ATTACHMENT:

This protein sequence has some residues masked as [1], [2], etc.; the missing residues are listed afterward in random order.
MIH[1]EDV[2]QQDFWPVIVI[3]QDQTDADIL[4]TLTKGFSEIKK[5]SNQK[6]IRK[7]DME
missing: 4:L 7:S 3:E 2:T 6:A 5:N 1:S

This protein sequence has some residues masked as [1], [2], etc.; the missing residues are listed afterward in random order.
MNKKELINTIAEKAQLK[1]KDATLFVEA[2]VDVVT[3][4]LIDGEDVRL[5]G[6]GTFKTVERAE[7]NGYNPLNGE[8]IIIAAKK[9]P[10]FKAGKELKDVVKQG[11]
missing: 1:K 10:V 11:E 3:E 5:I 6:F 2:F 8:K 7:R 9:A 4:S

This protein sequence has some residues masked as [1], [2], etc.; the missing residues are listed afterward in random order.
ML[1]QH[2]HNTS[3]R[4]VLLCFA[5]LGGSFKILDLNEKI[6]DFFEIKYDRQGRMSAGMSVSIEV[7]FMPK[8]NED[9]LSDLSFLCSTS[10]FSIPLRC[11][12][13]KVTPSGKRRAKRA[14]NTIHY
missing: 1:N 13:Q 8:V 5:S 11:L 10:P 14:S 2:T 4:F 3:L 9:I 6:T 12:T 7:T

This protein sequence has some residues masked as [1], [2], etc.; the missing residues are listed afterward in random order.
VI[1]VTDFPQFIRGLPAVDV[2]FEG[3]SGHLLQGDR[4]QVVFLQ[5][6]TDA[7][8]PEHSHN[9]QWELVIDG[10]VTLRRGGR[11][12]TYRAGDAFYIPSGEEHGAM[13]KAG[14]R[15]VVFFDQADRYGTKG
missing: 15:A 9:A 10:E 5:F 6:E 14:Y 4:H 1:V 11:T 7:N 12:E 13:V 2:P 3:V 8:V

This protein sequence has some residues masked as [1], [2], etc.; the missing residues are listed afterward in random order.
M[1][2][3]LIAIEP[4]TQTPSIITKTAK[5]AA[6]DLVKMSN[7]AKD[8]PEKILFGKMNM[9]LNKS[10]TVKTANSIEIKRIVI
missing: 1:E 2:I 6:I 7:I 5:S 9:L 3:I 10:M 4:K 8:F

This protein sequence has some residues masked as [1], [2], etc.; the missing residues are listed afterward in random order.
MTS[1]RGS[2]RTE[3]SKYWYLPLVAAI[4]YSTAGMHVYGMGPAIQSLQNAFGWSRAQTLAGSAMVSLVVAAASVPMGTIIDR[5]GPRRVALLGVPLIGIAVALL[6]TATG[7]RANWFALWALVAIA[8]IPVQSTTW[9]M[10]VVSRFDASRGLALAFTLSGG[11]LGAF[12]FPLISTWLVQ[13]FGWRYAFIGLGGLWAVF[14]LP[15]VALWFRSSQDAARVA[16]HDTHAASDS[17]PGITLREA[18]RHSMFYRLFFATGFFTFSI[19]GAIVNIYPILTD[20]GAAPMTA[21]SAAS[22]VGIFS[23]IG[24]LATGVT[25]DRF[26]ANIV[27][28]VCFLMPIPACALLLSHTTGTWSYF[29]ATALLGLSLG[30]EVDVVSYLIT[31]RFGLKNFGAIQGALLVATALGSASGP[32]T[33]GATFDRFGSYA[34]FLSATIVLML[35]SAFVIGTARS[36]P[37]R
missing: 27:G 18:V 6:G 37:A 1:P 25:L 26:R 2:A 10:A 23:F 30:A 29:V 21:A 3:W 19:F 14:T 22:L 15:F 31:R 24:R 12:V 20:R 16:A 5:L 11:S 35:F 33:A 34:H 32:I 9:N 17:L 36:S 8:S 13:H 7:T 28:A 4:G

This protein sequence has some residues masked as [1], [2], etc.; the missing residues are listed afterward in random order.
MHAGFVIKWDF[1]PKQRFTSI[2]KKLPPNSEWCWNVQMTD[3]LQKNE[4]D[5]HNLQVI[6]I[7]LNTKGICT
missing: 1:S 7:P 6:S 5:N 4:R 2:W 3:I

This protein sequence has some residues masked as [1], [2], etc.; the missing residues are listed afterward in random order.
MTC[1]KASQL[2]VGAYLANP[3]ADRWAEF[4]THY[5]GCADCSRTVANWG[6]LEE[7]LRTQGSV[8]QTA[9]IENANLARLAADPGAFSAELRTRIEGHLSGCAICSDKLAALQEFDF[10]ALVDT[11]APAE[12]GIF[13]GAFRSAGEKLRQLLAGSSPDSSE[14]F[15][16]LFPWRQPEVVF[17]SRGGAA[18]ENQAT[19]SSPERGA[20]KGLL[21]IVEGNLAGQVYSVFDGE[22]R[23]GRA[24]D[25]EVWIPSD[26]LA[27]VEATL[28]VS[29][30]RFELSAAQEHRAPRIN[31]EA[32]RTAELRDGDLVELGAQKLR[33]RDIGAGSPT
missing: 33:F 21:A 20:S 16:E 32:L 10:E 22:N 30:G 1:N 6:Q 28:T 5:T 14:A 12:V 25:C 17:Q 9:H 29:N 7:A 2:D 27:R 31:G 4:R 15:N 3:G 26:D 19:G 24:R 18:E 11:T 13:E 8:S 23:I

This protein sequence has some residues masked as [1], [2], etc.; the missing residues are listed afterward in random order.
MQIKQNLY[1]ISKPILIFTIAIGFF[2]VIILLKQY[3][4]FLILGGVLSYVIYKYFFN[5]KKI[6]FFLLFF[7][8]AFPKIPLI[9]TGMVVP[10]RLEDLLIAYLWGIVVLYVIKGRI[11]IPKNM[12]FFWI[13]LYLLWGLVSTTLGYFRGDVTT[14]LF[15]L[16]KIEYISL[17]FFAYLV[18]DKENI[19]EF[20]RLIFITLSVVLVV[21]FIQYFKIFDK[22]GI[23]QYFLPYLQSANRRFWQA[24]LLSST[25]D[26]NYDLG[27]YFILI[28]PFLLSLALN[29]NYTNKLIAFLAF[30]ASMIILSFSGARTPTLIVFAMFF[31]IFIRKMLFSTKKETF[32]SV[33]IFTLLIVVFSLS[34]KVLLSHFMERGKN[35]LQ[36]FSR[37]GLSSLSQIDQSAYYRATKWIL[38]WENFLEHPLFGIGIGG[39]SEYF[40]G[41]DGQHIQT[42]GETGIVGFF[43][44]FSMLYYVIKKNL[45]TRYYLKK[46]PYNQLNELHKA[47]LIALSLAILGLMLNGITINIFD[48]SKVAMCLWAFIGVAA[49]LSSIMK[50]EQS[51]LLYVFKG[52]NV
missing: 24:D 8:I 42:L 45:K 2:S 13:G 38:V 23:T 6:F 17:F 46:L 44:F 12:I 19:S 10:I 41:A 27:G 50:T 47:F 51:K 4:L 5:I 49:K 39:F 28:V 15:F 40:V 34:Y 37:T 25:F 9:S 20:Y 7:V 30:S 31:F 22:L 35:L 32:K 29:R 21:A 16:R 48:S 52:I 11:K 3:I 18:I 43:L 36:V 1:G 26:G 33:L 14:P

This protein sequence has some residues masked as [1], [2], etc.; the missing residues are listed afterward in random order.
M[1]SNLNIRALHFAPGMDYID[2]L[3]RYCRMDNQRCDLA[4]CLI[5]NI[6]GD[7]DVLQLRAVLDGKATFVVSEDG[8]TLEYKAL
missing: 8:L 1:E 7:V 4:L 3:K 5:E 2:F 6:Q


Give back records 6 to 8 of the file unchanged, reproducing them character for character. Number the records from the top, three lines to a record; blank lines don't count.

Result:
This protein sequence has some residues masked as [1], [2], etc.; the missing residues are listed afterward in random order.
MTS[1]RGS[2]RTE[3]SKYWYLPLVAAI[4]YSTAGMHVYGMGPAIQSLQNAFGWSRAQTLAGSAMVSLVVAAASVPMGTIIDR[5]GPRRVALLGVPLIGIAVALL[6]TATG[7]RANWFALWALVAIA[8]IPVQSTTW[9]M[10]VVSRFDASRGLALAFTLSGG[11]LGAF[12]FPLISTWLVQ[13]FGWRYAFIGLGGLWAVF[14]LP[15]VALWFRSSQDAARVA[16]HDTHAASDS[17]PGITLREA[18]RHSMFYRLFFATGFFTFSI[19]GAIVNIYPILTD[20]GAAPMTA[21]SAAS[22]VGIFS[23]IG[24]LATGVT[25]DRF[26]ANIV[27][28]VCFLMPIPACALLLSHTTGTWSYF[29]ATALLGLSLG[30]EVDVVSYLIT[31]RFGLKNFGAIQGALLVATALGSASGP[32]T[33]GATFDRFGSYA[34]FLSATIVLML[35]SAFVIGTARS[36]P[37]R
missing: 27:G 18:V 6:G 37:A 1:P 25:L 26:R 2:A 10:A 23:F 30:A 29:V 21:A 3:W 19:F 14:T 22:L 15:F 31:R 24:R 12:V 20:R 16:A 5:L 11:S 35:F 33:A 34:H 32:I 9:N 17:L 36:S 8:S 13:H 7:T 28:A 4:G

This protein sequence has some residues masked as [1], [2], etc.; the missing residues are listed afterward in random order.
MHAGFVIKWDF[1]PKQRFTSI[2]KKLPPNSEWCWNVQMTD[3]LQKNE[4]D[5]HNLQVI[6]I[7]LNTKGICT
missing: 1:S 7:P 6:S 5:N 4:R 2:W 3:I

This protein sequence has some residues masked as [1], [2], etc.; the missing residues are listed afterward in random order.
MTC[1]KASQL[2]VGAYLANP[3]ADRWAEF[4]THY[5]GCADCSRTVANWG[6]LEE[7]LRTQGSV[8]QTA[9]IENANLARLAADPGAFSAELRTRIEGHLSGCAICSDKLAALQEFDF[10]ALVDT[11]APAE[12]GIF[13]GAFRSAGEKLRQLLAGSSPDSSE[14]F[15][16]LFPWRQPEVVF[17]SRGGAA[18]ENQAT[19]SSPERGA[20]KGLL[21]IVEGNLAGQVYSVFDGE[22]R[23]GRA[24]D[25]EVWIPSD[26]LA[27]VEATL[28]VS[29][30]RFELSAAQEHRAPRIN[31]EA[32]RTAELRDGDLVELGAQKLR[33]RDIGAGSPT
missing: 33:F 21:A 20:S 16:E 32:L 10:E 22:N 30:G 1:N 6:Q 28:T 5:T 14:A 12:V 25:C 17:Q 9:H 29:N 7:A 2:D 27:R 31:G 4:R 15:N 3:G 26:D 19:G 24:R 18:E 11:T 13:E 8:S 23:I